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6 Degrees Entertainment

'Spy Kids 4: All The Time In The World' Blu ray
(Jessica Alba, Danny Trejo, Antonio Banderas, Ricky Gervais, Jeremy Piven, et al / Blu ray+DVD / PG / 2011 / Anchor Bay Entertainment)

Overview: Marissa Cortez Wilson (Jessica Alba) has it all: married to a famous spy-hunting television reporter (Joel McHale), with a new baby and intelligent twin step kids, Rebecca (Rowan Blanchard) and Cecil (Mason Cook). When maniacal Timekeeper (Jeremy Piven) disrupts her domestic bliss - threatening to take over the planet - Marissa comes out of retirement as a top secret agent.

Blu ray+DVD Verdict: Can you believe that it's nearly been ten long years since the original 'Spy Kids' hit the screen in 2001. After two sequels, one so-so and the other pretty bad, the fourth installment of Robert Rodriguez's family picture series arrives.

In 'Spy Kids: All the Time in the World,' a retired spy Marissa Wilson (Jessica Alba), now a mother of one daughter and two step-children, is called back into action once again, when the world is threatened by a mysterious villain "The Timekeeper." Her husband Wilbur Wilson (Joel McHale) and two step-kids Rebecca (Rowan Blanchard) and Cecil (Mason Cook) know nothing about Marissa's true identity until they too get involved in a fight against the evil organization.

With so many familiar story elements, 'Spy Kids: All the Time in the World' almost makes us feel like watching the original, but with less imagination. All the freshness is gone out of the franchise. The story doesn't make much sense (and honestly I couldn't understand why or how the entire world is in danger). Cheesy special effects are acceptable, because the made-for-younger-eyes gadgets are fun.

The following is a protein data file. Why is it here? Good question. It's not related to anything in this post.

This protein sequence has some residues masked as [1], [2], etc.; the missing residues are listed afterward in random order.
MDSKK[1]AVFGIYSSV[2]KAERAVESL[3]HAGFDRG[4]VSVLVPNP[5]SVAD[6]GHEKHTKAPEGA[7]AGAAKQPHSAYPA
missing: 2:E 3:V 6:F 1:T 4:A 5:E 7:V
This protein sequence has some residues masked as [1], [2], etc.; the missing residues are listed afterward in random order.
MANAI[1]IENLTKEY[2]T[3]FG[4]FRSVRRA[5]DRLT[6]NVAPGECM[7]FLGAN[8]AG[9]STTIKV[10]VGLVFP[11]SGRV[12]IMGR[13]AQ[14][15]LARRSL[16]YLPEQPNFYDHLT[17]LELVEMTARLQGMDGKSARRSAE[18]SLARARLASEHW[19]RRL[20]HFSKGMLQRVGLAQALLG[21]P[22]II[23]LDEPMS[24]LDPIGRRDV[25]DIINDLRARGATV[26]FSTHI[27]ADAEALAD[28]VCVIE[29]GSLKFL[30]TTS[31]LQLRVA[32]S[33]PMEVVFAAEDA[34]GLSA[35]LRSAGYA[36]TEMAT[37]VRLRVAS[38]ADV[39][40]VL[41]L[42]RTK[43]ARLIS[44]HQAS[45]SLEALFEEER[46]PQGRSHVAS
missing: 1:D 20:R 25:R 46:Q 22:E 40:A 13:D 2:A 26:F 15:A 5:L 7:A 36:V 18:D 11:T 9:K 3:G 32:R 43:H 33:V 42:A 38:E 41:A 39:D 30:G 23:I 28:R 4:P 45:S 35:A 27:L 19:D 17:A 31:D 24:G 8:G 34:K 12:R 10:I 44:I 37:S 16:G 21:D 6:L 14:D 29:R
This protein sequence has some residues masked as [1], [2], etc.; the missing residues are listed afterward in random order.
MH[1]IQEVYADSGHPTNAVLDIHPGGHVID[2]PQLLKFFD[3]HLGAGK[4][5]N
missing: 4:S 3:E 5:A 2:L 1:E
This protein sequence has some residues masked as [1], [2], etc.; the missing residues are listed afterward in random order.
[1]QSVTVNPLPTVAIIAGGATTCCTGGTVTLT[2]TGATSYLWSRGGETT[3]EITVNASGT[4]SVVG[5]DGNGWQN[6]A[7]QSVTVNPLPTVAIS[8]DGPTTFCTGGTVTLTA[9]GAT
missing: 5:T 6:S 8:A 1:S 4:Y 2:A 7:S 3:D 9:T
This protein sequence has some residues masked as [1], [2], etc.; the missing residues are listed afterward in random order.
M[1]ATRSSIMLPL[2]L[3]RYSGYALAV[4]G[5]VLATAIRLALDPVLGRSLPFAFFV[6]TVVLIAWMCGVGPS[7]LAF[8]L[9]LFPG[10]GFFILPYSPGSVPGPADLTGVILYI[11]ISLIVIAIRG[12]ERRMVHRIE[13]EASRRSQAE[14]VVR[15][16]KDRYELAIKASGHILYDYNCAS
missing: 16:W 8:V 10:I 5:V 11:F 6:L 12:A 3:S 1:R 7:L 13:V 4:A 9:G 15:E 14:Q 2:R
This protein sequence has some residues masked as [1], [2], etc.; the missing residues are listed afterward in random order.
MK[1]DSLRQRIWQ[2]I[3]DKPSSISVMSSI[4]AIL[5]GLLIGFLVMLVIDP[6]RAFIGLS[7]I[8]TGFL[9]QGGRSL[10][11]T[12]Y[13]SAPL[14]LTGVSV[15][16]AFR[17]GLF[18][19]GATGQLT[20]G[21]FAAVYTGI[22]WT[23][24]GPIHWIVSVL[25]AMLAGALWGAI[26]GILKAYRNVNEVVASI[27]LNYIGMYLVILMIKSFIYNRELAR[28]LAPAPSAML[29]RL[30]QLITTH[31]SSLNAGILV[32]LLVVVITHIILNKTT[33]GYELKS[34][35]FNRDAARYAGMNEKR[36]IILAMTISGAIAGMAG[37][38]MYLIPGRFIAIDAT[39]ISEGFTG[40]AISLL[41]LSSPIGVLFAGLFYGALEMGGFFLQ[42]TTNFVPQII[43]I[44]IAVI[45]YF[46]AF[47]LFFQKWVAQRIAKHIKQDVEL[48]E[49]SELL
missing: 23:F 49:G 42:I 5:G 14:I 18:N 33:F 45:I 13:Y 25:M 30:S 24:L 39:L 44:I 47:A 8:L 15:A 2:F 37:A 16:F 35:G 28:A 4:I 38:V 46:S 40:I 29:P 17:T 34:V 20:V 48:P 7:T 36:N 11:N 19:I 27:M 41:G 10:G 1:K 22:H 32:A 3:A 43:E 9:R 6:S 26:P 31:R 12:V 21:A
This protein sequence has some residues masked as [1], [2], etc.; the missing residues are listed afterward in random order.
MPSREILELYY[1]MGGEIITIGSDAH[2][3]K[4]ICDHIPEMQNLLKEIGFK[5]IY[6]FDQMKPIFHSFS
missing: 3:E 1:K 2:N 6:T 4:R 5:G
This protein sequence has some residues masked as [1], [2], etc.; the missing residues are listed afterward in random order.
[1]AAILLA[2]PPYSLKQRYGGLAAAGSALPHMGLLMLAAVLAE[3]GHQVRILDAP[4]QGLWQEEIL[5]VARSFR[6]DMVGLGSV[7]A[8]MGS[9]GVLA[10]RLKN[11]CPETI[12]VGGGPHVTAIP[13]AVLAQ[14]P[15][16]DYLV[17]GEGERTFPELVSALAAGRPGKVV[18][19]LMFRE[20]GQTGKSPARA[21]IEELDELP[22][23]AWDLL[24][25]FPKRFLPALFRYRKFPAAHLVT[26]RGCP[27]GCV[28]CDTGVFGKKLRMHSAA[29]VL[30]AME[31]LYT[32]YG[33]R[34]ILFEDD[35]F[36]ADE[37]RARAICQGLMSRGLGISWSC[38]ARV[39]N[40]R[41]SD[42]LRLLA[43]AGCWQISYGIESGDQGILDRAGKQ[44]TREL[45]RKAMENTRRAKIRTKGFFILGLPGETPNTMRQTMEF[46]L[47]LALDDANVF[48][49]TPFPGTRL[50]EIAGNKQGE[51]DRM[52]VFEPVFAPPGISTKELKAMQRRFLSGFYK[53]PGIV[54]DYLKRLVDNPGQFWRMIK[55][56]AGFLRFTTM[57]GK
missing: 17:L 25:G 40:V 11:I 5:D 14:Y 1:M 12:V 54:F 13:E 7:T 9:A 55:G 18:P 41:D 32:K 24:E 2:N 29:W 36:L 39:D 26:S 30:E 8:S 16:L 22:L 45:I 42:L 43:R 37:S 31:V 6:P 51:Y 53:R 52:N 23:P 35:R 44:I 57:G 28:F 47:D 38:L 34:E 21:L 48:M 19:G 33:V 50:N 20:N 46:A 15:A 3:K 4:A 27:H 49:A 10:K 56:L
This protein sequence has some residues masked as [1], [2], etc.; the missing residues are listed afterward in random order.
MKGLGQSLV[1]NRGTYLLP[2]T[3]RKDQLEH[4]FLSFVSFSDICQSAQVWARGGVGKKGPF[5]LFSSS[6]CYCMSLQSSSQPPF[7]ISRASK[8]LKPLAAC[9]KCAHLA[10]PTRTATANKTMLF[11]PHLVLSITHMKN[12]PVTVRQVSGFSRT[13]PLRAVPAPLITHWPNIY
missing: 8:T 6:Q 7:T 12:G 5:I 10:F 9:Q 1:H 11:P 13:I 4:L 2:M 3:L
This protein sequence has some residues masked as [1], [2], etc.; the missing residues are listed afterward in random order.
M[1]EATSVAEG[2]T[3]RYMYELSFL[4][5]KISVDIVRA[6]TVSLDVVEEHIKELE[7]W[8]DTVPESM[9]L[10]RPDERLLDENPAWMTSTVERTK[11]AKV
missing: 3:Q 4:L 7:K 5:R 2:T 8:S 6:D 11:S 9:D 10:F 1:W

Although, in truth they are only recycled ideas from the past 'Spy Kids' movies. Antonio Banderas and Carla Gugino might have saved the unoriginal plot development. No such luck, either. It's nice to meet Alexa Vega and Daryl Sabara again as grown-up Carmen and Juni Cortez, but their presence only reminds us of the original.

Of course this is an opinion from an adult. But I think not many children would follow the unnecessarily complicated storyline (and its confusing wrap-up). They may find the film's toilet jokes very funny. I don't know. But when there is a better 'Spy Kids' movie made ten years ago, what is the point of making an inferior one?

And as for the 3-D element to this release, well, for those with 3-D technology, the film does occasionally work well in that regard. True, the most fanciful scenes have a real depth with the extra dimension, but there aren't really out-of-screen shots to take it to the next level. Still a gimmick ... yes, 3D, (especially for living room home theaters), you most certainly are, sorry! Neither the best or worst the technology has to offer, this doesn't elevate the movie to a different level of quality. [TK] This is a Widescreen Presentation (2:35.1) enhanced for 16x9 TVs and comes with the Special Features that include an interview with director Robert Rodriguez; a 'Spy Kids Passing the Torch' featurette; a 'Spy Gadgets' clip; deleted scenes; and more!

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